Rainwater Collection is Gaining Ground
The collection of rainwater is quickly growing in popularity across the country. A typical household can significantly benefit from this natural commodity in so many different ways.
Rainwater collection in the U.S. can certainly trace its roots to its earliest times. In arid parts of the country especially, it's easy to imagine early settlers using various methods to collect rainwater as a primary source of drinkable water and crop irrigation. As water storage and delivery systems modernized, rainwater collection became less and less of a necessity in almost every part of our country. The practice never completely disappeared, however. Rainwater collection has always been, and will continue to be a necessity in areas where other freshwater sources such as rivers, lakes, ponds and wells are scarce, inadequate, or impractical.
The most common rainwater catchment area available to most people is a household roof. During the collection and storage processes, rainwater can be contaminated from roof pollutants, airborne dust, insects, and other debris. This can be minimized, however, by using simple screens and filters where rainwater enters and exits a storage tank. A rain barrel is only one of many types of rainwater storage tanks. Much larger holding tanks, both above and below ground level, and even converted 55 gallon drums and wine barrels are all commonly used. Depending on the size of your roof and the amount of rainfall in your area, you can collect a substantial amount of rainwater. For example, one inch of rain falling on a 1,000 square foot roof can generate about 500 gallons of captured rainwater!
Some water supplies contain added chemicals such as fluoride and chlorine, or naturally dissolved salts and minerals from the soil. Rainwater is a naturally soft water devoid of minerals and chemicals. In fact, the quality of collected rainwater is generally better than many
water sources. That makes it a very good source for drinkable water for pets and livestock, and for irrigating landscapes, gardens and crops.
For individuals choosing to live “off the grid”, rainwater collection is an important aspect of becoming self-reliant. For individuals interested in the “green” aspect of rainwater collection, this practice represents an environmentally friendly utilization of our natural resources. Another obvious motivation for many is the fact that harvesting rainwater saves money. Individuals can commonly utilize enough stored rainwater over a period of time to significantly decrease their usage of municipal supplies which results in a positive impact on their water bill.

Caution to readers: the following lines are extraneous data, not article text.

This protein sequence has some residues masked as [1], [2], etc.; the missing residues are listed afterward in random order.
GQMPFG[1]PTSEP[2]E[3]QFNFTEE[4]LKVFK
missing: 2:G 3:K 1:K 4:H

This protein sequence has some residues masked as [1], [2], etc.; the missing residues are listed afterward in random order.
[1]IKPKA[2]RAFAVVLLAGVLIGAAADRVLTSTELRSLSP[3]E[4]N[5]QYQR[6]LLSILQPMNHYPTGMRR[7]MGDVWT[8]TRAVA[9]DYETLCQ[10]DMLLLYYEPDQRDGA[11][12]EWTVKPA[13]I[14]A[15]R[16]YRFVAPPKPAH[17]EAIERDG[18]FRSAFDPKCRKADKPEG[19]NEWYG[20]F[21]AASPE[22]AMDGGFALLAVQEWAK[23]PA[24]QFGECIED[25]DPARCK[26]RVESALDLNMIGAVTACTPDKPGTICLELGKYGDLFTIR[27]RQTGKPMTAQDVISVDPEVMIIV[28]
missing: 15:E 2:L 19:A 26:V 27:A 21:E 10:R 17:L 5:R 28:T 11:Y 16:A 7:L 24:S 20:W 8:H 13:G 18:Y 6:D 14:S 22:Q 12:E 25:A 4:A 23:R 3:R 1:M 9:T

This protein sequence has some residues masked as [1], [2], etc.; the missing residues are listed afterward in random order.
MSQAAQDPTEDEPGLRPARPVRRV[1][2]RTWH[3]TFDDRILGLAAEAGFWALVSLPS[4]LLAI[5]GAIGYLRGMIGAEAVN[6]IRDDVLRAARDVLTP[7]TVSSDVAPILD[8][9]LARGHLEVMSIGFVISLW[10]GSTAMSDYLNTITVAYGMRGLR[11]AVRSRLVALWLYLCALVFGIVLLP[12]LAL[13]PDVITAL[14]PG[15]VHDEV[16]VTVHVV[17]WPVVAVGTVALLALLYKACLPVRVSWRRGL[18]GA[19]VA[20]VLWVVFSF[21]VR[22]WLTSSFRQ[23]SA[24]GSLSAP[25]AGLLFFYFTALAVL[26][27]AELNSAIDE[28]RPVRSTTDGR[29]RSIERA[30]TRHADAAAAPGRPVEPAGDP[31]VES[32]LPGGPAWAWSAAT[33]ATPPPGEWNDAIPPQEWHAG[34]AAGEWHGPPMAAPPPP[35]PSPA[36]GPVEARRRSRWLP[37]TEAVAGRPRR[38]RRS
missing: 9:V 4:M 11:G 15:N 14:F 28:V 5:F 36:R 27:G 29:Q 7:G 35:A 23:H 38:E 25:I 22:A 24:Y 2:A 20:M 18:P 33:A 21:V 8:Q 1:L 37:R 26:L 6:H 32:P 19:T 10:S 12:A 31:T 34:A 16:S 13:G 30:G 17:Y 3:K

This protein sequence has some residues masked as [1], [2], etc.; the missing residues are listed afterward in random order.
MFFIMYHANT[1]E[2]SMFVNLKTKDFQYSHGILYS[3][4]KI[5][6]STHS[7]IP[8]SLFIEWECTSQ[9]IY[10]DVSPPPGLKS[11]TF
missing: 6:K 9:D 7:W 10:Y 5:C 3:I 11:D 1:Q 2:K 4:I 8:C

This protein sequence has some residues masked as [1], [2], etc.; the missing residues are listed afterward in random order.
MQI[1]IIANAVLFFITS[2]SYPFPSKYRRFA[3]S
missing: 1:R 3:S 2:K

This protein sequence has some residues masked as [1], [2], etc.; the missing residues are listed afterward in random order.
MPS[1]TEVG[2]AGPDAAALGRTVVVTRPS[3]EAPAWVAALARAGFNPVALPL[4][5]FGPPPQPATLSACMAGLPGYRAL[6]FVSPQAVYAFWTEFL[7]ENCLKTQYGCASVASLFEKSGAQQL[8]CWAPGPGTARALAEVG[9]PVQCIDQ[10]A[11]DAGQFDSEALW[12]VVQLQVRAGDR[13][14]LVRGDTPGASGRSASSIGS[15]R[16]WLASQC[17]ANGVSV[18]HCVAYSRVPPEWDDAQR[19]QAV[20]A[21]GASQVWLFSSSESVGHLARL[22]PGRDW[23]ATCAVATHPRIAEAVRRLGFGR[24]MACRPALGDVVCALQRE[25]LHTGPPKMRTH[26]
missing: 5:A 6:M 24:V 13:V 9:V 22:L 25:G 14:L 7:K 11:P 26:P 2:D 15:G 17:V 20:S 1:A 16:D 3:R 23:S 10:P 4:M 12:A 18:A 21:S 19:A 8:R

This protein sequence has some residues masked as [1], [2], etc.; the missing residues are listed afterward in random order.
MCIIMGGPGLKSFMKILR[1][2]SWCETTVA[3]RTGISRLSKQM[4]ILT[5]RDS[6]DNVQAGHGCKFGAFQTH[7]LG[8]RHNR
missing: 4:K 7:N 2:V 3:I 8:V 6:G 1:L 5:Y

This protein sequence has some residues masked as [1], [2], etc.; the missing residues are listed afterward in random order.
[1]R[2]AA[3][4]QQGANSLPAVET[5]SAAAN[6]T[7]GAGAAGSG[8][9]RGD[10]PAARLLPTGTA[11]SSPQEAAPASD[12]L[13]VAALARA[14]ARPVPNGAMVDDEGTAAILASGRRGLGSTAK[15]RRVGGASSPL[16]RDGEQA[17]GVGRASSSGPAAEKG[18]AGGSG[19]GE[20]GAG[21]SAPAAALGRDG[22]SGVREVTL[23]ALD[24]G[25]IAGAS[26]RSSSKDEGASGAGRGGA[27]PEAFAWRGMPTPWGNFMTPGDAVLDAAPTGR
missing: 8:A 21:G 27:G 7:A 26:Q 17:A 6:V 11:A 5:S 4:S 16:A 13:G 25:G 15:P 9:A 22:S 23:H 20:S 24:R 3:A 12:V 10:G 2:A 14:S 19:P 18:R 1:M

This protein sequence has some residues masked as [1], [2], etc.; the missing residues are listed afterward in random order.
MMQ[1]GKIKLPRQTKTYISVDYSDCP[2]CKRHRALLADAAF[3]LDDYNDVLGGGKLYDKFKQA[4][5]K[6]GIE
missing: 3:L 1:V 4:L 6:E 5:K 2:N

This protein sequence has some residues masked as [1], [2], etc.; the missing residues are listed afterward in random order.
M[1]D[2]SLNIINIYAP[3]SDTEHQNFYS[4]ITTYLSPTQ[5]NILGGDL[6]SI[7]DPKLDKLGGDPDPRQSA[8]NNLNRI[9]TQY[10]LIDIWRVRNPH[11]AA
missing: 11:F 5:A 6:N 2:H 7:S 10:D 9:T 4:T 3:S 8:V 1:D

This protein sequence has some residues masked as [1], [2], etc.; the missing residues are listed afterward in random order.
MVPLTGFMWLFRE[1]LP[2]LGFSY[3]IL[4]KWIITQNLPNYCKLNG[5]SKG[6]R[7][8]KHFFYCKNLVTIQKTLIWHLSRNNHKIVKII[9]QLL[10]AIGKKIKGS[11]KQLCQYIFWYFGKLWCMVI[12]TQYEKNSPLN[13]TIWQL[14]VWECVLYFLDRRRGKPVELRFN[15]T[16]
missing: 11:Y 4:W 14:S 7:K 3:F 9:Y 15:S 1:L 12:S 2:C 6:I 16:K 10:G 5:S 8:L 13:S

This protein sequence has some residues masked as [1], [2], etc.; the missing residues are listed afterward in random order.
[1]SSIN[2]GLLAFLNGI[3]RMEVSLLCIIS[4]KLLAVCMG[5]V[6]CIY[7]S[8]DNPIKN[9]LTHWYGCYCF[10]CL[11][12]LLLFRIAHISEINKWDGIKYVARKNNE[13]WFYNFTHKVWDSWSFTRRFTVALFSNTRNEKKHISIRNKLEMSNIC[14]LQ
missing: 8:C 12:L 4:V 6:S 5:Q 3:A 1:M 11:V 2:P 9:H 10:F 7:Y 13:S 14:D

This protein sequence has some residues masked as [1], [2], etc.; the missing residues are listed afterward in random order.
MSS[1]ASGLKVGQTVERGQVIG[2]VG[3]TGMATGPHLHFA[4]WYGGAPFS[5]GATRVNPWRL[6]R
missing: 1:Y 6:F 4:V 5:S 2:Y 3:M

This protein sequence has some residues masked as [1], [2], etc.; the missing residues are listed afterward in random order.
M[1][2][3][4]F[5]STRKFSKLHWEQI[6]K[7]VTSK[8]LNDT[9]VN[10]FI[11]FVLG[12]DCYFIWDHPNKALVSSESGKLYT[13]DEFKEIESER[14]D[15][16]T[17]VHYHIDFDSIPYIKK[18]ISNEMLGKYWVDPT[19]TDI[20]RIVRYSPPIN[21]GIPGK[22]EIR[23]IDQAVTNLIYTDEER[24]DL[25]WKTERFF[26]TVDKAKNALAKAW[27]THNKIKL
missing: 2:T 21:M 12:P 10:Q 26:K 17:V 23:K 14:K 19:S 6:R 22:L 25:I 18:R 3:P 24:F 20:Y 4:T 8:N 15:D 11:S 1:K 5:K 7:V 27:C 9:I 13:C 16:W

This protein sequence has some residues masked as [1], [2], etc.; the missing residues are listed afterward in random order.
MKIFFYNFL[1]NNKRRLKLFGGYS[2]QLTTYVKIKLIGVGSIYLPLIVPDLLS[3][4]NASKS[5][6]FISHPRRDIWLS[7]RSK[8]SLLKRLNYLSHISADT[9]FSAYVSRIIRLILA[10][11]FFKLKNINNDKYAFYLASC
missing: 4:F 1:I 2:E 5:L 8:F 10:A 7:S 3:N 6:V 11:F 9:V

As more people become aware of the benefits of rainwater collection, more systems are being installed on new and existing homes and other structures. A variety of different groups, organizations and agencies are currently and actively promoting these system installations wherever practical. In a growing number of cities such as Santa Fe, New Mexico, and in the U.S. Virgin Islands, rainwater catchment systems are mandatory for new dwelling construction. More and more states like Texas, Ohio and Oklahoma are passing legislation which promotes projects for rainwater catchment among other water saving techniques.
Unfortunately, the U.S. Is not a leader in the field of rainwater catchment research, development and education. Rainwater harvesting systems are being installed in a number of schools in Israel for the purpose of educating schoolchildren about water conservation principles. Many countries already have extensive systems in place to take advantage of this relatively low cost source of potable and non-potable water. About 50% of the households in Queensland, Australia harvest rainwater. Gansu Province in China and semi-arid Northeast Brazil may have the largest rooftop rainwater harvesting projects currently ongoing.
One of the most beneficial and efficient uses of stored rainwater is the irrigation of crops, gardens, and landscapes. Utilizing a drip irrigation system can help in conserving the stored rainwater. A typical gravity feed drip irr system consists of rainwater stored in one or more holding tanks, and utilizing the natural water pressure created by gravity, the water is directed through drip irrigation tubing and emitters which distributes the water to the plants. Elevation creates water pressure. For example, for every 10 foot of elevation you can gain you will create 4.3 psi. The closer you can get to an adequate pressure the better your distribution uniformity will be. That being said, we have identified the following products that can be adapted to very low pressure gravity systems.
Drip emitters, specifically non-pressure compensating or those with turbulent flow technology, can operate at very low water pressures. Micro In-Line Shutoff Valves are often used when the water supply is considered “dirty”, referring to water not thoroughly filtered and not from a municipal water supply. These valves have a larger orifice than standard drippers and are much less susceptible to clogging. Quarter inch drip line tubing and drip tape can be compatible with gravity feed systems as long as the water source is thoroughly filtered and can produce the water flow rate required by the system design. Drip Depot has been working on identifying products and developing kits to help overcome many of the systemic issues that are inherent in gravity systems. Many of our drip irrigation kits even though designed for pressurized systems, are also compatible with gravity systems.
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